Buenos Aires, Miercoles, 18 de Mayo
26 noviembre, 2021 21:25 Imprimir

OCDE y OMC publican estudio conjunto sobre beneficios económicos del nuevo acuerdo sobre reglamentación nacional en la esfera de los servicios

 

La Organización de Cooperación y Desarrollo Económicos (OCDE) y la OMC publicaron hoy (26 de noviembre) un informe sobre políticas comerciales en el que se pusieron de relieve los beneficios económicos que se derivarían de un nuevo acuerdo sobre la reglamentación nacional en la esfera de los servicios que estaba ultimando un grupo de 67 Miembros de la OMC. En el estudio se concluye que la reducción de los trámites burocráticos y el aumento de la transparencia podrían generar, a nivel mundial, un ahorro anual de costos en el comercio de servicios de hasta USD 150.000 millones, con beneficios especialmente importantes en el ámbito de los servicios financieros, empresariales, de comunicaciones y de transporte.

Entitled “Services domestic regulation in the WTO: Cutting red tape, slashing trade costs, and facilitating services trade”, the study looks at how improved regulatory systems for licensing and authorizing services suppliers would lead to savings. The 67 WTO members(1) taking part in this initiative represent 90 per cent of world services trade. They are aiming for a successful outcome to be announced at the 12th Ministerial Conference (MC12), which begins on 30 November. The final deal will be applied on a “most-favoured nation” basis, meaning that it will benefit all WTO members.

The study finds that implementing the outcome will:

  1. improve the business climate: by enhancing the transparency, efficiency and predictability of regulatory frameworks, the new disciplines will address the practical challenges that affect the ability of businesses and suppliers to operate in foreign markets.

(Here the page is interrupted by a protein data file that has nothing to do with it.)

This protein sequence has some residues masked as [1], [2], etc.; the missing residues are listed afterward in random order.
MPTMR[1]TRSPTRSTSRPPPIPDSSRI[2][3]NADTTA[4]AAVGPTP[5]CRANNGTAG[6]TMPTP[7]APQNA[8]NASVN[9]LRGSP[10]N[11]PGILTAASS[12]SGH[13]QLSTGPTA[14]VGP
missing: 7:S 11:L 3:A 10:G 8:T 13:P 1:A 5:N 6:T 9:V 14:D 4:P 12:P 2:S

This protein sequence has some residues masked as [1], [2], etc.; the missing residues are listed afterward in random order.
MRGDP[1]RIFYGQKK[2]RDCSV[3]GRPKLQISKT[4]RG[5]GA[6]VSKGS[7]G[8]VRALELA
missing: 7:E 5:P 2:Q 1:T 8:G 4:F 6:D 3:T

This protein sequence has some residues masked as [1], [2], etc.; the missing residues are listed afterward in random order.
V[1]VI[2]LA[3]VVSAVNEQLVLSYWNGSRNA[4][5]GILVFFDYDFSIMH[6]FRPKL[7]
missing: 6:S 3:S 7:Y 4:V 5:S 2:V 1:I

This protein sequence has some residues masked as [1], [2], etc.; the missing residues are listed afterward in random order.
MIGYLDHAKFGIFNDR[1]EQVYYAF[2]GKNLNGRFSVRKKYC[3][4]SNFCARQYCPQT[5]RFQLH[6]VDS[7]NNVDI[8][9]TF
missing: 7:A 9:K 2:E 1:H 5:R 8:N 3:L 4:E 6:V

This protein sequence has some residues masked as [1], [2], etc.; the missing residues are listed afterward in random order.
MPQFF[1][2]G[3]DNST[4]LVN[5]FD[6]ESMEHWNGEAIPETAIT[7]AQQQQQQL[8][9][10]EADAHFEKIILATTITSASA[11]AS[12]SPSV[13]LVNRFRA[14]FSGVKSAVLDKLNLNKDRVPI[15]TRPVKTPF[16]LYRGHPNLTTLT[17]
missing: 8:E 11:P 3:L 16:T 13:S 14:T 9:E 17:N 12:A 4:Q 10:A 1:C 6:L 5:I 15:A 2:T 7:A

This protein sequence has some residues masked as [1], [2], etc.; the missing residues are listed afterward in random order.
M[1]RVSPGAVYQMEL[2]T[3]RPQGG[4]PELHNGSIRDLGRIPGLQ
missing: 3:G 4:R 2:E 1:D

2. lower trade costs and lead to other trade benefits: annual savings could amount to USD 150 billion globally, with important gains for financial, business, communications and transport services. Moreover, the implementation of the new disciplines would increase the value of services trade and lead to enhanced participation in global value chains.
  3. facilitate services trade: while an increasing number of “new generation” ambitious trade agreements are being concluded, economies at all levels are also implementing reforms on services trade. Implementing the outcome of the negotiations would ensure that domestic regulatory arrangements can open trade opportunities for services providers, particularly for small businesses.
  4. generate widespread gains beyond the participants: exporters from all WTO members will benefit from the improved regulatory conditions when they trade with participants in this joint initiative.

See the full brief here .

A factsheet on the negotiations can be found here.

Notes:

  1. Albania; Argentina; Australia; Austria; Bahrain, Kingdom of; Belgium; Brazil; Bulgaria; Canada; Chile; China; Colombia; Costa Rica; Croatia; Cyprus; Czech Republic; Denmark; El Salvador; Estonia; Finland; France; Germany; Greece; Hong Kong, China; Hungary; Iceland; Ireland; Israel; Italy; Japan; Kazakhstan; Korea, Republic of; Latvia; Liechtenstein; Lithuania; Luxembourg; Malta; Mauritius; Mexico; Moldova, Republic of; Montenegro; Netherlands; New Zealand; Nigeria; North Macedonia; Norway; Paraguay; Peru; Philippines; Poland; Portugal; Romania; Russian Federation; Saudi Arabia, Kingdom of; Singapore; Slovak Republic; Slovenia; Spain; Sweden; Switzerland; Separate Customs Territory of Taiwan, Penghu, Kinmen and Matsu; Thailand; Turkey; Ukraine; United Kingdom; United States; Uruguay.

Fuente: OMC

 

 

 

 

 

 

 

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